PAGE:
Thursday, October 20, 2005

The Secret Treaty of Dover

The War of Devolution was ended in 1668 by the treaty of Aix-la-Chapelle. Louis surrendered most of his conquests but retained the frontier towns of Lille, Douai and Charleroi. Following the treaty Louis and his chief minister Jean-Baptiste Colbert believed he had surrendered too much and began to plan a further war against the Dutch. But he needed allies.

In August 1668 Colbert’s brother, Charles Colbert de Croissy came to London as ambassador with instructions to propose an alliance with England. Secret negotiations began, and included Charles’s correspondence with his sister, Henriette (Madame), duchess of Orleans. Humiliated by her husband’s homosexuality, Henriette consoled herself by acting as unofficial envoy to her adored brother, and, playing on Louis’ fondness for her, became a very effective mediator. She and Charles corresponded in cipher.

The French alliance has another powerful advocate in the crypto-Catholic duke of York. Arlington was also won over as was Lady Castlemaine, who had been a Catholic since 1663..

On 16 May 1670, Henriette arrived in England, ostensibly just to visit her brother. On 22 May Arlington, Clifford and de Croissy signed the secret Treaty of Dover (now in the Clifford Papers in the British Library). Both kings agreed that their joint resolution was ‘to humble the pride of the States General’;

(i) Louis was to pay Charles £225,000 p. a. during the ensuing war against the Dutch;
(ii) Following the war, parts of the Dutch Republic were to be ceded to England and France, while the remainder would become the hereditary principality of the Prince of Orange;
(iii) The penal laws against Catholic were to be suspended;
(iv) Charles declared that ‘being convinced of the truth of the Roman Catholic religion [he] is resolved to declare it and to reconcile himself with the Church of Rome as soon as his country’s affairs permit’;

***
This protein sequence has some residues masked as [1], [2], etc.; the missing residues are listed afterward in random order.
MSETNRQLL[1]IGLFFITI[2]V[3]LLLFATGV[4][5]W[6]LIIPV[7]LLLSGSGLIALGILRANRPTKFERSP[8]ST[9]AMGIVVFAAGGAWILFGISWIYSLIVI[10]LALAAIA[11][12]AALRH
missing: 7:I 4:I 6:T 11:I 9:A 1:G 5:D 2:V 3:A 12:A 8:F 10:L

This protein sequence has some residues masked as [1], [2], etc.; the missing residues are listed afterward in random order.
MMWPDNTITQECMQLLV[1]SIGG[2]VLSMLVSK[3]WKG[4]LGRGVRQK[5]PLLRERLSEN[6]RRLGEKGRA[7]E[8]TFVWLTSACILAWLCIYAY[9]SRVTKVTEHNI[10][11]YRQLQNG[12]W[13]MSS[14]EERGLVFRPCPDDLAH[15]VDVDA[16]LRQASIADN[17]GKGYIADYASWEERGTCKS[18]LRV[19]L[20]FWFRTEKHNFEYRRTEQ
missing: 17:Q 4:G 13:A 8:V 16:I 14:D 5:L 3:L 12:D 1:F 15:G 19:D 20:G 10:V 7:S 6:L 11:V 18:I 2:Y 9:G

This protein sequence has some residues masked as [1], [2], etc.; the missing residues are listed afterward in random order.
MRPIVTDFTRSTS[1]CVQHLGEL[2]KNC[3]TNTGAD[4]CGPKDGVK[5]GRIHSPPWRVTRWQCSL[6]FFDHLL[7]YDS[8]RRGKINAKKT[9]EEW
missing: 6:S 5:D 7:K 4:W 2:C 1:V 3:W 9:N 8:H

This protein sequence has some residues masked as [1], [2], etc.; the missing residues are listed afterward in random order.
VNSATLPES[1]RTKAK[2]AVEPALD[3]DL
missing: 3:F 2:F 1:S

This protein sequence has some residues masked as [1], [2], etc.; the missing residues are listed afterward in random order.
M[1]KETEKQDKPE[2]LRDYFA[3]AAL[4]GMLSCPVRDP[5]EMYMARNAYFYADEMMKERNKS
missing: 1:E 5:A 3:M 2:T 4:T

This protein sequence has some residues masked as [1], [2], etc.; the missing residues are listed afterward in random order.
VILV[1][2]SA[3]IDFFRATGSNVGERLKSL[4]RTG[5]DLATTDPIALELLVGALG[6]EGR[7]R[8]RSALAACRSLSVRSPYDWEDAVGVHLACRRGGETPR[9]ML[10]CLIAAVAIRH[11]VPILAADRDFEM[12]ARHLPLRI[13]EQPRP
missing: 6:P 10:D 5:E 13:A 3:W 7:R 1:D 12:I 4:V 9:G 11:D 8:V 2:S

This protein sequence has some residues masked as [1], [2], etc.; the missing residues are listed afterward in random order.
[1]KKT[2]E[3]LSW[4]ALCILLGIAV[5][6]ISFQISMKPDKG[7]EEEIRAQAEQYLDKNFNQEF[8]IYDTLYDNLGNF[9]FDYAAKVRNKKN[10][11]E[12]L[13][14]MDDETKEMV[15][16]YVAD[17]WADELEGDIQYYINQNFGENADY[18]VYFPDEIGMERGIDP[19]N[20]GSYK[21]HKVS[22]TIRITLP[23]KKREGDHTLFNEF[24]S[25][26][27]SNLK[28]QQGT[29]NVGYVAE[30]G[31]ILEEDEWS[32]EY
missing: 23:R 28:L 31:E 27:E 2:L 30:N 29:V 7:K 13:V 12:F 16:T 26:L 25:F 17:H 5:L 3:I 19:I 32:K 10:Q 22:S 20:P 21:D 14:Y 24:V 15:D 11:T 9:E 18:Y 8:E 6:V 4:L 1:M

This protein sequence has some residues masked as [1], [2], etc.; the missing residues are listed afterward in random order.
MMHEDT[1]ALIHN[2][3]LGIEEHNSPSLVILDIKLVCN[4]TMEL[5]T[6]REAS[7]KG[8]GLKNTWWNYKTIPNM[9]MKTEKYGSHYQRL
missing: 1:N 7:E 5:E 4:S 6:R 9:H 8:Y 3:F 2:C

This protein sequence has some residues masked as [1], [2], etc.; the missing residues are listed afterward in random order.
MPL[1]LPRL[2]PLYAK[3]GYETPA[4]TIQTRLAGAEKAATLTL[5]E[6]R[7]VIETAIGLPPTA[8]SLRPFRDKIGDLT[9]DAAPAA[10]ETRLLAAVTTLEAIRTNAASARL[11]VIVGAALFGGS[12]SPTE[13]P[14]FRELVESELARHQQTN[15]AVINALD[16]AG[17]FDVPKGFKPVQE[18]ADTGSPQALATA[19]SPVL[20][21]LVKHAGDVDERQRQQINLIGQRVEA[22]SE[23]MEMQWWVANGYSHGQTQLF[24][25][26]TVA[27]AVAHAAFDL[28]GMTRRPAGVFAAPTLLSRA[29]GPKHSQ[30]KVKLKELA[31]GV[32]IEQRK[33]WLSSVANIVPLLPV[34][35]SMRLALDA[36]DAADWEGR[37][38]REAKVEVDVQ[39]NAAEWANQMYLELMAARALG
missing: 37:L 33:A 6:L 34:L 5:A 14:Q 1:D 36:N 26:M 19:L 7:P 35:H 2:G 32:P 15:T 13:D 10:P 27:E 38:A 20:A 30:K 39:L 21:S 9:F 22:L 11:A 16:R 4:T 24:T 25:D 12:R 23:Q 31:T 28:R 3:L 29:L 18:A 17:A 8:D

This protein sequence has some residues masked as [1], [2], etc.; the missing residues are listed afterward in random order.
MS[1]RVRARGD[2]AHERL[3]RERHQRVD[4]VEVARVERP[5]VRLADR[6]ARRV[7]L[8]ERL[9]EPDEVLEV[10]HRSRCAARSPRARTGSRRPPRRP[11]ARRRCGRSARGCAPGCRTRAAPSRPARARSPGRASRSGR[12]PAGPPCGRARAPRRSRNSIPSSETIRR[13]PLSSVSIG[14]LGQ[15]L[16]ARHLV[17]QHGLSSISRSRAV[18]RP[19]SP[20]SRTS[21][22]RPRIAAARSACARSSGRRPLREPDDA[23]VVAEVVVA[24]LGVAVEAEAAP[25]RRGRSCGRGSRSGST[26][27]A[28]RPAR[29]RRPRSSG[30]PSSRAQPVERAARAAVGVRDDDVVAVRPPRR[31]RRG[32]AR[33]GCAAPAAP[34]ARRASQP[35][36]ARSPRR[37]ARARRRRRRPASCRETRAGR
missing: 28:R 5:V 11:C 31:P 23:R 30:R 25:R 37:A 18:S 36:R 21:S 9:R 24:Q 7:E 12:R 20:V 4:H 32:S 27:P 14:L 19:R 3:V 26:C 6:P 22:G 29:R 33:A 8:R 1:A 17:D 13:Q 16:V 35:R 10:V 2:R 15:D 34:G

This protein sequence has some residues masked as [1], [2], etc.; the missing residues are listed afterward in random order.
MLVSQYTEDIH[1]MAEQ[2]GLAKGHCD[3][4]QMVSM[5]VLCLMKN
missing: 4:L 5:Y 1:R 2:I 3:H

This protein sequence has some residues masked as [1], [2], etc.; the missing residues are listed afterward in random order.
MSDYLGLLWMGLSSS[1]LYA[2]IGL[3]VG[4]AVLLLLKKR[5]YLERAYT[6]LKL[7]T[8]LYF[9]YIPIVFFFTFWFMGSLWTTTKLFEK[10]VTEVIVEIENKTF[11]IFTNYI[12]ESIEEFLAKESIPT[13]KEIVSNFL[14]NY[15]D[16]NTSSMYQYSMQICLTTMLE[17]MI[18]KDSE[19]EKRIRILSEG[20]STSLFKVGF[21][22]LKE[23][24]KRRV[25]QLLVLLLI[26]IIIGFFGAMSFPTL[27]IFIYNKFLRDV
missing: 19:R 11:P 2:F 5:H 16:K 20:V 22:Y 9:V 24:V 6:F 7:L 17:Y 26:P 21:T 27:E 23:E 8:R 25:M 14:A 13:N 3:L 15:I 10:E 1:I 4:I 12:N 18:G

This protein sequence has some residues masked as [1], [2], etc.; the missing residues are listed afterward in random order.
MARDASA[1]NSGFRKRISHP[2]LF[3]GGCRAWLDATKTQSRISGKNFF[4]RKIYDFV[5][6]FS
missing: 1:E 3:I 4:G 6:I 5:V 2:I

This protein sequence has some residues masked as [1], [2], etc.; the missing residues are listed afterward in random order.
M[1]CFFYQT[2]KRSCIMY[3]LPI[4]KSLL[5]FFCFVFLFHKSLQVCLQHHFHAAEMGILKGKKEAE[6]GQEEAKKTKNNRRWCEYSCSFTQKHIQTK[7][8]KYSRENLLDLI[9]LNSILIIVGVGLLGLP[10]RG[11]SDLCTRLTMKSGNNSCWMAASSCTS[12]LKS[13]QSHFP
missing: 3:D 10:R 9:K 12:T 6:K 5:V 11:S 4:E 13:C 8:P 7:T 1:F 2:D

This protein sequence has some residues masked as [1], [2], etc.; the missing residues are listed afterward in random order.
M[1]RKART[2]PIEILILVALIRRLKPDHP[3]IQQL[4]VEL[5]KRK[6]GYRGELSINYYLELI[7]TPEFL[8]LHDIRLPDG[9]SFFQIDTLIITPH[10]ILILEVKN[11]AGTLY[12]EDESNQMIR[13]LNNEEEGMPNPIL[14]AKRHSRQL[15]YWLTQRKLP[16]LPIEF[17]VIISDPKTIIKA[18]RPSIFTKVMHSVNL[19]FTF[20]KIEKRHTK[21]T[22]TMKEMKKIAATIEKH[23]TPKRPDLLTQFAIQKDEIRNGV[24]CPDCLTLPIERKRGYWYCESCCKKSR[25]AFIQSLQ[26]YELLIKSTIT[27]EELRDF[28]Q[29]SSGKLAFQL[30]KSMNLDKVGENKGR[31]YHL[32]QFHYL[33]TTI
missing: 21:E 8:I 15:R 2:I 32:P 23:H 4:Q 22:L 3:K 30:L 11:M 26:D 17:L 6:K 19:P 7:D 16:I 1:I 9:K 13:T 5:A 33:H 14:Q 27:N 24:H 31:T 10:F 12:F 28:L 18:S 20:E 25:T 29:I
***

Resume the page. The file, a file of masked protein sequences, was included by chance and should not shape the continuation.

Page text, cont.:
(v) In order to cope with the expected opposition, Louis agreed to pay Charles £150,000 and to provide and pay 6,000 troops ‘for the execution of his design’. But the timing of the announcement of his conversion was left to Charles.
The other three members of the Cabal were ignorant of the treaty, and outside a very close circle, only the duke of York knew of its contents. With typical perfidy, Charles appointed Buckingham and Ashley to negotiate a second treaty, the traité simulé (eventually ratified in December) which did not contain religious clauses.

The very secrecy of the treaty has made it difficult for historians to assess Charles’s motives and intentions. The subsidies (which totalled £375,000) were certainly not sufficient to solve his financial problems. Probably two other factors were important: admiration for Louis; an intense dislike of the Dutch and a desire for revenge for the Medway disaster. Perhaps Charles should not be blamed for failing to foresee the threat posed by French hegemony. Cromwell had made the same mistake.
The real problem lies in the Catholic clause. What were Charles’s motives? There was also an ambiguity in the treaty - what was to come first - war or conversion? The treaty does not necessarily demonstrate that Charles was a closet Catholic.